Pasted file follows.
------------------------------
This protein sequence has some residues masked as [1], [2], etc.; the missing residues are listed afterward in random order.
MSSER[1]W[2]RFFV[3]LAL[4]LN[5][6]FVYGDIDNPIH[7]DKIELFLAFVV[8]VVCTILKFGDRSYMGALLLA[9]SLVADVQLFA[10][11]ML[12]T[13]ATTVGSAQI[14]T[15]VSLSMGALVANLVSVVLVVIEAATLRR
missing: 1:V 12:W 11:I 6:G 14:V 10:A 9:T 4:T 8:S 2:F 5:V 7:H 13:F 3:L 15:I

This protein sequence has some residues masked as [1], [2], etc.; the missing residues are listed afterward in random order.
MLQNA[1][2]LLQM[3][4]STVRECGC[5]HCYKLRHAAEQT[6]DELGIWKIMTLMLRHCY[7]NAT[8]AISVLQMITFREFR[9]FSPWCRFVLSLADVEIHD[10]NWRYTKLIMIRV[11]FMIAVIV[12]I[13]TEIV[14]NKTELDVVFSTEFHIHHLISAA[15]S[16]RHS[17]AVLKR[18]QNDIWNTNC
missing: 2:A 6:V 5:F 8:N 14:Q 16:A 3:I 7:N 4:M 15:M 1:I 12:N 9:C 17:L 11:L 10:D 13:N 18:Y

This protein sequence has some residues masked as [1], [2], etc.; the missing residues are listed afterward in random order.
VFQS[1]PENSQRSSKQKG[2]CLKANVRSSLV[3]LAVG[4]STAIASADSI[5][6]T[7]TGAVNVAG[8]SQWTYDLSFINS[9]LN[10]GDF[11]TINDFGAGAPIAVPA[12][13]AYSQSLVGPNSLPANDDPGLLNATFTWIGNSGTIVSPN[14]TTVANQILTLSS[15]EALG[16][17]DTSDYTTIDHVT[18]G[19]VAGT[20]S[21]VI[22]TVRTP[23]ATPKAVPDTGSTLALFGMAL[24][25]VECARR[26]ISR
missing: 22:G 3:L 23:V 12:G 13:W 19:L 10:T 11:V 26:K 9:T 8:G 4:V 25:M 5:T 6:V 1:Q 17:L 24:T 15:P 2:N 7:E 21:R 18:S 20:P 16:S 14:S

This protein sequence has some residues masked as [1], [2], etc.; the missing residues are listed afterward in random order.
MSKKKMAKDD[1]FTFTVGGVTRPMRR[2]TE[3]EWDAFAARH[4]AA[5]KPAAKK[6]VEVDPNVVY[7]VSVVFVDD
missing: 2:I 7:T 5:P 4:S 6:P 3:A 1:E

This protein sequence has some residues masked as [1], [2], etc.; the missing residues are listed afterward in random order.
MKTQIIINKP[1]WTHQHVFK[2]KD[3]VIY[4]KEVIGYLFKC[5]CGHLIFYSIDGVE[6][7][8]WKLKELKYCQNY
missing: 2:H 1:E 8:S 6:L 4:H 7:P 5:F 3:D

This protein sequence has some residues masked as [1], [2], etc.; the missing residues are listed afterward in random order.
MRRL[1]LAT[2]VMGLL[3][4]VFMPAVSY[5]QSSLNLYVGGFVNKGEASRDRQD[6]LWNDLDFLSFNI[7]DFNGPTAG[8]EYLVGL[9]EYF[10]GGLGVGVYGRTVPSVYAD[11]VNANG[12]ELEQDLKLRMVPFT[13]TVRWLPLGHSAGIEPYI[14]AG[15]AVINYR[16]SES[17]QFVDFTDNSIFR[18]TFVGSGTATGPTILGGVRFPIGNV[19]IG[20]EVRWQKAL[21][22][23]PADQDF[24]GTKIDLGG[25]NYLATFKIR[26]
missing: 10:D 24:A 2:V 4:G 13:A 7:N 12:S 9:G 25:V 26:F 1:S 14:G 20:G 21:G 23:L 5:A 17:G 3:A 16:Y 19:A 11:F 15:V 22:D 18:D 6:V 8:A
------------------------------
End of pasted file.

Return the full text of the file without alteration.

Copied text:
This protein sequence has some residues masked as [1], [2], etc.; the missing residues are listed afterward in random order.
MSSER[1]W[2]RFFV[3]LAL[4]LN[5][6]FVYGDIDNPIH[7]DKIELFLAFVV[8]VVCTILKFGDRSYMGALLLA[9]SLVADVQLFA[10][11]ML[12]T[13]ATTVGSAQI[14]T[15]VSLSMGALVANLVSVVLVVIEAATLRR
missing: 1:V 12:W 11:I 6:G 14:V 10:A 9:T 4:T 8:S 2:F 5:V 7:H 13:F 3:L 15:I

This protein sequence has some residues masked as [1], [2], etc.; the missing residues are listed afterward in random order.
MLQNA[1][2]LLQM[3][4]STVRECGC[5]HCYKLRHAAEQT[6]DELGIWKIMTLMLRHCY[7]NAT[8]AISVLQMITFREFR[9]FSPWCRFVLSLADVEIHD[10]NWRYTKLIMIRV[11]FMIAVIV[12]I[13]TEIV[14]NKTELDVVFSTEFHIHHLISAA[15]S[16]RHS[17]AVLKR[18]QNDIWNTNC
missing: 2:A 6:V 5:F 8:N 14:Q 16:A 3:I 7:N 4:M 15:M 1:I 12:N 9:C 17:L 11:L 10:D 13:N 18:Y

This protein sequence has some residues masked as [1], [2], etc.; the missing residues are listed afterward in random order.
VFQS[1]PENSQRSSKQKG[2]CLKANVRSSLV[3]LAVG[4]STAIASADSI[5][6]T[7]TGAVNVAG[8]SQWTYDLSFINS[9]LN[10]GDF[11]TINDFGAGAPIAVPA[12][13]AYSQSLVGPNSLPANDDPGLLNATFTWIGNSGTIVSPN[14]TTVANQILTLSS[15]EALG[16][17]DTSDYTTIDHVT[18]G[19]VAGT[20]S[21]VI[22]TVRTP[23]ATPKAVPDTGSTLALFGMAL[24][25]VECARR[26]ISR
missing: 22:G 3:L 23:V 12:G 13:W 19:L 10:T 11:V 26:K 9:T 8:G 4:V 25:M 5:T 6:V 1:Q 17:L 24:T 15:P 2:N 7:E 21:R 18:S 20:P 16:S 14:S

This protein sequence has some residues masked as [1], [2], etc.; the missing residues are listed afterward in random order.
MSKKKMAKDD[1]FTFTVGGVTRPMRR[2]TE[3]EWDAFAARH[4]AA[5]KPAAKK[6]VEVDPNVVY[7]VSVVFVDD
missing: 2:I 7:T 5:P 4:S 6:P 3:A 1:E

This protein sequence has some residues masked as [1], [2], etc.; the missing residues are listed afterward in random order.
MKTQIIINKP[1]WTHQHVFK[2]KD[3]VIY[4]KEVIGYLFKC[5]CGHLIFYSIDGVE[6][7][8]WKLKELKYCQNY
missing: 2:H 1:E 8:S 6:L 4:H 7:P 5:F 3:D

This protein sequence has some residues masked as [1], [2], etc.; the missing residues are listed afterward in random order.
MRRL[1]LAT[2]VMGLL[3][4]VFMPAVSY[5]QSSLNLYVGGFVNKGEASRDRQD[6]LWNDLDFLSFNI[7]DFNGPTAG[8]EYLVGL[9]EYF[10]GGLGVGVYGRTVPSVYAD[11]VNANG[12]ELEQDLKLRMVPFT[13]TVRWLPLGHSAGIEPYI[14]AG[15]AVINYR[16]SES[17]QFVDFTDNSIFR[18]TFVGSGTATGPTILGGVRFPIGNV[19]IG[20]EVRWQKAL[21][22][23]PADQDF[24]GTKIDLGG[25]NYLATFKIR[26]
missing: 10:D 24:A 2:V 4:G 13:A 7:N 12:S 9:G 25:V 26:F 1:S 14:G 20:G 21:G 23:L 5:A 17:G 3:A 16:Y 19:A 11:F 15:V 22:D 18:D 6:V 8:A